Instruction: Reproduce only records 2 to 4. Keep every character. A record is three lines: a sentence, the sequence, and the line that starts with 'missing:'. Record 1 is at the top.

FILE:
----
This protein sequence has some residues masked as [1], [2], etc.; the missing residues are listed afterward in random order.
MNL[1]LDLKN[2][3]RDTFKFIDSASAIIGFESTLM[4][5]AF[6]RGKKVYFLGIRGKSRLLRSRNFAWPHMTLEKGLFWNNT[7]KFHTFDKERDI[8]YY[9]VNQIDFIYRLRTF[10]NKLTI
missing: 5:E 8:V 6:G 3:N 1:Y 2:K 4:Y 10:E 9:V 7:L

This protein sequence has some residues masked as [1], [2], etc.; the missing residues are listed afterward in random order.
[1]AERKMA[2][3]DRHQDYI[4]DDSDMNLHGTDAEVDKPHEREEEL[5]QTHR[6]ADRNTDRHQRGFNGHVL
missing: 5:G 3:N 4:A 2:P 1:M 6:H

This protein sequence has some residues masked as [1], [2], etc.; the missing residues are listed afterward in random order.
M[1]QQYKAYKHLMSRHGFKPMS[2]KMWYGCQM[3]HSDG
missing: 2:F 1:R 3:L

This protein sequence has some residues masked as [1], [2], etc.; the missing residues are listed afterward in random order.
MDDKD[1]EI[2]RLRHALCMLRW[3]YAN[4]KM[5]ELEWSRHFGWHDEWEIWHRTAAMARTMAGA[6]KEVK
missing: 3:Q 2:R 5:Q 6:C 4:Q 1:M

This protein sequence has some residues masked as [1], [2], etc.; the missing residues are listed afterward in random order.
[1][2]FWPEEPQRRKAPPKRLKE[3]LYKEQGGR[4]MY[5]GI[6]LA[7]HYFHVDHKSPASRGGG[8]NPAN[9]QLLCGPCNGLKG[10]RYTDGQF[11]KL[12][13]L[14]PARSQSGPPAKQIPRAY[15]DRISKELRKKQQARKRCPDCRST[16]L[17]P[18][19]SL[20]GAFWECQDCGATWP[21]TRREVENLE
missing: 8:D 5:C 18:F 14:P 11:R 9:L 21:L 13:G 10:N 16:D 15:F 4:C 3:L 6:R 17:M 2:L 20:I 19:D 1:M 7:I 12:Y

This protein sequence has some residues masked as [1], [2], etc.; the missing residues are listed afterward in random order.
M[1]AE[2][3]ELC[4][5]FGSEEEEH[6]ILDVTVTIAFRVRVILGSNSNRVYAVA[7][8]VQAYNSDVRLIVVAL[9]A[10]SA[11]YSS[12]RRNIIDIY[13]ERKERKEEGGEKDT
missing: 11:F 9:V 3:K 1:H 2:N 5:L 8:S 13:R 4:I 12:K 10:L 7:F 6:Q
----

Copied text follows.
This protein sequence has some residues masked as [1], [2], etc.; the missing residues are listed afterward in random order.
[1]AERKMA[2][3]DRHQDYI[4]DDSDMNLHGTDAEVDKPHEREEEL[5]QTHR[6]ADRNTDRHQRGFNGHVL
missing: 5:G 3:N 4:A 2:P 1:M 6:H

This protein sequence has some residues masked as [1], [2], etc.; the missing residues are listed afterward in random order.
M[1]QQYKAYKHLMSRHGFKPMS[2]KMWYGCQM[3]HSDG
missing: 2:F 1:R 3:L

This protein sequence has some residues masked as [1], [2], etc.; the missing residues are listed afterward in random order.
MDDKD[1]EI[2]RLRHALCMLRW[3]YAN[4]KM[5]ELEWSRHFGWHDEWEIWHRTAAMARTMAGA[6]KEVK
missing: 3:Q 2:R 5:Q 6:C 4:Q 1:M